• Hey, guest user. Hope you're enjoying NeoGAF! Have you considered registering for an account? Come join us and add your take to the daily discourse.

Does Nintendo Treehouse rely on memes too much? (Tri Force Heroes Localization)

BONKERS

Member
Jul 26, 2013
1,843
38
435
Oh Nintendo. I don't even... I can understand spicing it up. But internet memes?
That's going to go over the head of so many people ayy lmao?
 

Screamapillar

Member
Apr 23, 2012
1,573
0
0
Michigan
Purely going from the OP screen capture, it seems like NoE is perhaps going for a more traditional approach of "Let's translate this as close as possible to the original Japanese text". NoA goes for "Let's translate it, but let's give it our own flavor and give it some personality".

I can see the benefits (and drawbacks) of both approaches. I think that in some cases, such as a serious game like Metroid or a true Zelda, it would perhaps be obnoxious for NoA to go over-the-top and risk spoiling the game for some. I would prefer NoE's approach for some of the more serious moments in serious games. But people at NoA are experts at their craft, and I trust them to know the difference between a serious moment and a light-hearted moment. I don't find the use of memes insulting, mainly because I didn't know even know it was referencing a meme until I read this thread.
 

Jarsonot

Member
Sep 25, 2011
1,551
0
565
Midwest
Some Nintendo characters talk oddly. A paper Mario bad guy comes to mind. I don't think this is dated - in the future people will just think he's talking oddly... And it won't even seem that odd, just personality of the character.

Unless there are more examples?
 

DesuNe

Member
Jan 8, 2013
341
0
0
It makes me sad that people think that localisation is the exact same thing as translation. US English and UK English differs greatly in many subtle ways that would probably not even be apparent if you had scripts side by side.

I'm glad they have the budget to do this.

Concerning the actual issue of memes, it is just more prevalent nowadays because of how widespread they can become. Back in terrible translations back in the day they must've had similar. The issue is more a reflection of how terrible society, they're trying to cater it to us - their audience, after all.
 

TheMoon

Member
Jul 1, 2014
21,766
6
415
As someone who works with kids, this is true. It's really not that big of a deal considering these are all ages games that appeal to kids.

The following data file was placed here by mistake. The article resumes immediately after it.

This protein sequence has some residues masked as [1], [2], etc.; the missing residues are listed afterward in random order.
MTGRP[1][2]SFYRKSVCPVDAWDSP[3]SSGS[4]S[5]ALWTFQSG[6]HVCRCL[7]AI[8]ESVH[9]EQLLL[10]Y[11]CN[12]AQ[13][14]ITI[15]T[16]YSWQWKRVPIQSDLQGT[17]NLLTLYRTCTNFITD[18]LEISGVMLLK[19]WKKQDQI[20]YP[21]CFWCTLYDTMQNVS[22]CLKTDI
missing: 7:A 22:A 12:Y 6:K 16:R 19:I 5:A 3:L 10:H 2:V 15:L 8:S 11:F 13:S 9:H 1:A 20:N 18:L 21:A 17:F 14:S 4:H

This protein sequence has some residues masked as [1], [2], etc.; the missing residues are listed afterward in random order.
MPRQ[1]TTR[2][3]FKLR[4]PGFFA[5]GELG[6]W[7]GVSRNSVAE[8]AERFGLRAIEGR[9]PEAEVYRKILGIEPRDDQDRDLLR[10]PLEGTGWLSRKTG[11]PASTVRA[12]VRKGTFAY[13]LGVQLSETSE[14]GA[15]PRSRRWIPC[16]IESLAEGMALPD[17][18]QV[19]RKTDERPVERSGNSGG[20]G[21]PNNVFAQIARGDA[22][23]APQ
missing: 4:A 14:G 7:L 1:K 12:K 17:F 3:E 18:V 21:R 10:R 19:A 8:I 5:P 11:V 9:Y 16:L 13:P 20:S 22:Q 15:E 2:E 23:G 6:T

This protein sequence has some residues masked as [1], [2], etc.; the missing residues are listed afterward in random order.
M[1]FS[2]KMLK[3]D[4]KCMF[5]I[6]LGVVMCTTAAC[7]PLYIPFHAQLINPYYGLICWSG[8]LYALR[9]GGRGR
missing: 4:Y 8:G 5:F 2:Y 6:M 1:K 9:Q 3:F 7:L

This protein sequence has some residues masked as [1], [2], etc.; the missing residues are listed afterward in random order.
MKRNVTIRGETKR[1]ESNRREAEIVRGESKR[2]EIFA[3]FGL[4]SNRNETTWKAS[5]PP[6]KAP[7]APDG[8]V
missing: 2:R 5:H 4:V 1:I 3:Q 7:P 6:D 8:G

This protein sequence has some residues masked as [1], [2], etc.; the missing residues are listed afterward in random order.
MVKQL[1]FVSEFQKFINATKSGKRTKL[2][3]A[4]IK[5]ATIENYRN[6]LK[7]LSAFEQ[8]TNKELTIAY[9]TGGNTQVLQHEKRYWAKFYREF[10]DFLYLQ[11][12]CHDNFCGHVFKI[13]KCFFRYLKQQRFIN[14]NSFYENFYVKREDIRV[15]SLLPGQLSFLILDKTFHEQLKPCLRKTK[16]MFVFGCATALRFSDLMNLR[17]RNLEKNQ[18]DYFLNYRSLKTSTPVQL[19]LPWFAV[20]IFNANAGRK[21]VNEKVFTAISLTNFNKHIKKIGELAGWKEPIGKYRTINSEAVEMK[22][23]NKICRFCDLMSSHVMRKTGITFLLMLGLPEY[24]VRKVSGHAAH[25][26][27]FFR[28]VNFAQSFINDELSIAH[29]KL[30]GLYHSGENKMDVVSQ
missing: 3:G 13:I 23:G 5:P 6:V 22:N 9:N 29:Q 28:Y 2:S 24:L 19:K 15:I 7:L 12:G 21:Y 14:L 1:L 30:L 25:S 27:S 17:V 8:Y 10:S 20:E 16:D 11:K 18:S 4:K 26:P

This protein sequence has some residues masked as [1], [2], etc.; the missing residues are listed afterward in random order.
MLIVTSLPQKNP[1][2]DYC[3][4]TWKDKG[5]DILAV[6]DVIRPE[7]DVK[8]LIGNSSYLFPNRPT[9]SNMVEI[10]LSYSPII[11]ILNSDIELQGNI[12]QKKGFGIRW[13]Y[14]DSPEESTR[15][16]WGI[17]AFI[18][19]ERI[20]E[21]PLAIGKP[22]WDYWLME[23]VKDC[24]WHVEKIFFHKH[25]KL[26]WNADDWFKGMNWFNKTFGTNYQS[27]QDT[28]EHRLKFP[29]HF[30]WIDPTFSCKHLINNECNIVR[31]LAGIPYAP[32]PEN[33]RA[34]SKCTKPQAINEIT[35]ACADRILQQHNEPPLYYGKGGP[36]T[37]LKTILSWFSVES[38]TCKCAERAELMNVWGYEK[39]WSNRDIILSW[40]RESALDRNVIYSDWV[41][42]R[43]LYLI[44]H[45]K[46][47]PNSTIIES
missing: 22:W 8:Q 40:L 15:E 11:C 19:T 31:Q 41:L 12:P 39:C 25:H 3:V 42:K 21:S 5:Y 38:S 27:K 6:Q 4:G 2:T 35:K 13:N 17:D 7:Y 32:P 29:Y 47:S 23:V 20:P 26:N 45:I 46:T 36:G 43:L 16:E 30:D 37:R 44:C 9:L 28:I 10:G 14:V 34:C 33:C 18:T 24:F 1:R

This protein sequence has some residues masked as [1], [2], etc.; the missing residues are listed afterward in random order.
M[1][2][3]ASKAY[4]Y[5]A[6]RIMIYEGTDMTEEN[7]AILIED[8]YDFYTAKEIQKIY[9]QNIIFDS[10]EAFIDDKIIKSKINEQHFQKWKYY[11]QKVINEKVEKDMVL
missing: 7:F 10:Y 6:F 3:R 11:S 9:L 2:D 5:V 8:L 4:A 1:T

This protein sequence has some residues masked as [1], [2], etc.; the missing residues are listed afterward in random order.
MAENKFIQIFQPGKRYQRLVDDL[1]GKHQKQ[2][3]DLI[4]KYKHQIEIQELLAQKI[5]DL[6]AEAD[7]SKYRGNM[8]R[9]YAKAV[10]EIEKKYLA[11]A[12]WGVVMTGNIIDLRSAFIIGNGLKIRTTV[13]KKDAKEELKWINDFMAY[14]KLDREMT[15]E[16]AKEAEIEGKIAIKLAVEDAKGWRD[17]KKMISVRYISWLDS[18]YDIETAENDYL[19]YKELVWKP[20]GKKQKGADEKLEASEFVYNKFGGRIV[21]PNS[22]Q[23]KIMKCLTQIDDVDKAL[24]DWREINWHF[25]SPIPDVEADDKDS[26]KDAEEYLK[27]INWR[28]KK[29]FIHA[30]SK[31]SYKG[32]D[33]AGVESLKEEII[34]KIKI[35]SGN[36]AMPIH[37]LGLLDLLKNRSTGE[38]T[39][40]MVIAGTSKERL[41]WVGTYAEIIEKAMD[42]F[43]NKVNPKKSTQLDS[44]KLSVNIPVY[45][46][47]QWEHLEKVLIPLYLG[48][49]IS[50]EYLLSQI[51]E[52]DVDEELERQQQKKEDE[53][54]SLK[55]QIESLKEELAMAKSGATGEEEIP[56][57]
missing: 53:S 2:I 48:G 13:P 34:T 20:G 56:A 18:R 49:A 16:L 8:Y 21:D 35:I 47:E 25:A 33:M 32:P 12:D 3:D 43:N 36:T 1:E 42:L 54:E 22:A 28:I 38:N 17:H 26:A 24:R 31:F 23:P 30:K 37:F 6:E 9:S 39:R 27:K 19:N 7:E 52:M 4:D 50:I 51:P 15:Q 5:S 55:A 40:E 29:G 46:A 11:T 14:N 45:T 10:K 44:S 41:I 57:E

My students have recently started saying the Shia "just do it" phrase.
Back in the days it was just movie references. Or things you hear in TV commercials. Kids love to repeat what gets stuck in their brains and amuses them.
 

redcrayon

Member
Dec 5, 2011
11,417
3
625
Why do Nintendo fund two English localisations?? Seems like a waste of money.
The UK and US editions of books get it too. US English can be really jarring for a UK audience (and presumably vice versa). It's attention to detail, it actually bugs me when US AAA games don't localise 'armor' to 'armour' etc for a UK edition when you see it on every menu screen of a game. I don't mind so much when it's one-offs or small digital titles, but when it's every sub-screen of a globally-launched game with a huge budget it just feels cheap. You might as well ask why the menus on UK editions of DVDs etc are in UK English too.

Obviously it depends on the game, but if you are going to detail a member of staff to work on something, a localisation that bears in mind local colloquialisms, preferred word choices/curses, and stuff that might be unintentionally funnier in one territory than another (US vs UK use of 'pants' is a good one) isn't that expensive compared to some of the time spent perfecting much less immediately evident parts of a game.
 

KuroPyonyo

Banned
Apr 11, 2014
386
0
0
Normally I would not play a game in two different languages, but for speedrunning ALBW I did change to the faster english version. One of the most glaring differences early on that I remember is:

Literal translation: "You have obtained the charm! The warmth of Zeldas skin still lingers."
I really question the decisions of whoever wrote the english text. Overall I enjoyed the upper version much more, far better style.
Also memes (and references as a whole) are like the lowest form of comedy. I expect better from a professional trying to be funny.
 

Starwolf_UK

Member
Dec 5, 2008
17,023
0
0
twitter.com
For anyone scared of memes in Star Fox there won't be a UK English dub to save you*. Bring on ayy lmao Falco.

*-Going by history. Kid Icarus uprising had one line changed and it was due to a
Brain Age
reference (instead
Brain Training
is said)

If people here think that localization should only be straight-up 1-to-1 translation, you should probably read the articles on Clyde Mandelin's site about the importance of localization

Funny enough, he just posted an article about this "controversy". Some of the Tweets he shows are salty as fuck.
There were Farting Cabbages in French OOT?
 

Big Nikus

Member
May 15, 2006
2,760
1
0
There were Farting Cabbages in French OOT?
Yeah, but I think they're missing something there. "Péteur" derives from the word "péter" that can mean "to fart" but it is also commonly used in french to say "to blow something up". When I was a kid and played OoT, I thought it was just a funny and silly way to say "exploding cabbage", with some ambiguity.
To me me they will always be choux-péteurs !